Andy Durgan writes from Catalonia
On 1 October the people of Catalonia go to the polls to decide if their country will become an independent republic or not. The Spanish government insists that the referendum is illegal and have unleashed a wave of repression unprecedented since the end of Franco’s dictatorship 40 years ago, meaning people are faced with what amounts to a state of emergency.
Thousands of Spanish riot police (Policia Nacional) and paramilitary Civil Guard have been sent to Catalonia to dismantle the referendum. The Catalan police have been placed under the orders of the Civil Guard and will be used to close polling stations.
So far vast quantities of electoral propaganda and ballot cards have been confiscated, countless websites closed down (140 on 25 September alone) and leading officials of the Catalan government arrested. Over 700 of 947 Catalonia’s mayors have been summoned to court after declaring their intention to allow the referendum to go ahead. Printing plants have been seized and newspapers raided. The Catalan Government has effectively been suspended, with its accounts hi-jacked by Madrid.
Outside Catalonia, solidarity meetings have been banned. A state-wide assembly in defence of the referendum in Zaragosa, made up of elected representatives (national and regional MPs, councillors, mayors) of Podemos and Catalan and Basque parties, last Sunday was besieged by fascists. The police failed to protect the participants, arguing that they did not have enough officers as most were in Catalonia.
The right-wing Partido Popular (PP) government in Madrid, with the support of the Socialist Party (PSOE) and the recently founded Ciudadanos party, have made it very clear that they have no intention of conceding the right of self-determination. The Constitution of 1978 will be upheld at any cost. They are backed up by a massive campaign in the mainstream media against Catalan independence that clearly aims to justify further repression.
How we got here
The struggle for Catalan national rights has a long and complex history. During the Republic (1931-1939) there developed a mass left wing movement in favour of national rights. The first Catalan Statute of Autonomy was granted in 1932.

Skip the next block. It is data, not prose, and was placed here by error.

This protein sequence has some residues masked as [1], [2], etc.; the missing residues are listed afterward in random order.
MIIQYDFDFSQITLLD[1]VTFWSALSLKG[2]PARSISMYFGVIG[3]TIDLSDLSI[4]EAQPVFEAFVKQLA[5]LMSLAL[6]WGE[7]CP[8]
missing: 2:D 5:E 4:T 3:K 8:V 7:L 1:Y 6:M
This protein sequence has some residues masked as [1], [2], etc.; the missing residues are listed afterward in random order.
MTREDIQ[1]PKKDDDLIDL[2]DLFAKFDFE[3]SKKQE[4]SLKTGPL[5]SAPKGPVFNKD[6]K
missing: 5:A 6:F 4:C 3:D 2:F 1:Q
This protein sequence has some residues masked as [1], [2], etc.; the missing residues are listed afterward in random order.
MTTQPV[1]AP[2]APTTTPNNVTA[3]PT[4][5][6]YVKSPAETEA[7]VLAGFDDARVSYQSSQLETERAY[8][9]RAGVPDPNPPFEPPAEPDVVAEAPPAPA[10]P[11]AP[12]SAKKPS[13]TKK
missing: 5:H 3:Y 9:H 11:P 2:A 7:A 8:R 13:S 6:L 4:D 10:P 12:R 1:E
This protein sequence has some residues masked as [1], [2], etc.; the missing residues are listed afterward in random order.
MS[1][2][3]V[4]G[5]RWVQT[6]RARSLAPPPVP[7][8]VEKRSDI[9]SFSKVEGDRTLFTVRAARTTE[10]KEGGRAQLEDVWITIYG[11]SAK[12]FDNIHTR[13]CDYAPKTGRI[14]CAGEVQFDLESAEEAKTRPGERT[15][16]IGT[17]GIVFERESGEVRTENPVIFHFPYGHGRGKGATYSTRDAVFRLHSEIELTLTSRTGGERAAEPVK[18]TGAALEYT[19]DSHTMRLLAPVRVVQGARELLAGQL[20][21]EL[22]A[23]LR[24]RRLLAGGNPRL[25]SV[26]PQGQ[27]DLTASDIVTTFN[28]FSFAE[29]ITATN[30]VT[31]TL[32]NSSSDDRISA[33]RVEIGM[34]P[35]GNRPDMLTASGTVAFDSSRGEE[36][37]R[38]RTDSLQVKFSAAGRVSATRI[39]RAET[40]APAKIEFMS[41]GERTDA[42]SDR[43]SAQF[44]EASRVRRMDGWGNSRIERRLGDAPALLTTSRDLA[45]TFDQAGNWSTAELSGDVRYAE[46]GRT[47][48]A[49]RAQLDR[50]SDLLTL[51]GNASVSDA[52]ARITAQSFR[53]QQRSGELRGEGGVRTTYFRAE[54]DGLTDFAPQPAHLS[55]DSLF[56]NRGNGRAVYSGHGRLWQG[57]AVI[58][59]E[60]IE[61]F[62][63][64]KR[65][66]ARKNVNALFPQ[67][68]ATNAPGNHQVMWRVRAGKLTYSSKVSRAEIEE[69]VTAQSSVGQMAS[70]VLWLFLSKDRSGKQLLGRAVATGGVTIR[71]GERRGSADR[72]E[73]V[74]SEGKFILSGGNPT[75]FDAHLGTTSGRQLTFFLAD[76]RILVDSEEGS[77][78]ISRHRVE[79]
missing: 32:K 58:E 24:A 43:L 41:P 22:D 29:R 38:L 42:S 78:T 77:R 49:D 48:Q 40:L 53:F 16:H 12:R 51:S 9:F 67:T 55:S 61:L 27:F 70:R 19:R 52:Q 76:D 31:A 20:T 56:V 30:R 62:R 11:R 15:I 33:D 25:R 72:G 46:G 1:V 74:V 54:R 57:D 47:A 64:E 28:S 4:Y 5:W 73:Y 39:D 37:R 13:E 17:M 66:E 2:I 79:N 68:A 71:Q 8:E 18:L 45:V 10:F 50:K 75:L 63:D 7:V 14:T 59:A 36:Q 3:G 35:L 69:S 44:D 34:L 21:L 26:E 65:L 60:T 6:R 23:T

The Franco dictatorship (1939-1977) put an end not only to Catalan autonomy but suppressed any expression of national identity, including the Catalan language. Demands for national rights re-emerged as part of the wider anti-dictatorship movement of the sixties and seventies. But the new Constitution of 1978, effectively the result of a compromise between the democratic opposition and remnants of the dictatorship, sanctified the unity of Spain with the Army as its ultimate defender.
Instead, a system of Comunidades Autonomos was established that allowed for regional governments. But finance and local police forces would ultimately be controlled from Madrid. In Catalonia, conservative nationalists, who favoured pressurising Madrid to gain more autonomy rather than independence, became the dominant force. Until a few years ago polls showed that barely twenty percent of Catalans favoured independence. But discontent with the relationship with Madrid would lead to a dramatic shift in opinion during the 2000s.
Needing the nationalists’ backing in the Spanish parliament, the PSOE government (2004-2011), agreed to new Catalan Stature of Autonomy that would, among other concessions, allow for a greater deal of financial autonomy. This new Statute was accepted in a referendum in Catalonia in June 2006, with 73% of votes in favour.
The PP immediately challenged the new Statute as unconstitutional and it was sent to the Constitutional Tribunal. By 2010 the new Statute had been stripped of most of the concessions promised by the PSOE. Particularly irksome for many Catalans was the removal of the definition of Catalonia as a “nation”.
Widespread calls for separation from Spain culminated in a million strong demonstration favouring independence on 11 September 2012 (Catalan National Day). Even bigger protests have taken place over subsequent years, with support for independence rising to close on 50% of the population by 2013. In November 2014, a consultative vote was organised by the by now pro-independence Catalan government, with 80%, on a 40% turnout, favouring the creation of a new state. But rather than act on this, the Catalan government called new elections for September 2015.
The independentist coalition Junts pel Sí (Together for Yes) took 62 seats and the radical left Candidatura d’Unitat Popular (CUP) another 10. The parties opposed to independence (PP, the Catalan PSOE and Ciudadanos) won 52 seats; while a left coalition (Podemos and others) won 11. The anti-capitalists of the CUP now held the balance of power in the Catalan parliament and have played a decisive role in pushing through the referendum scheduled for 1 October.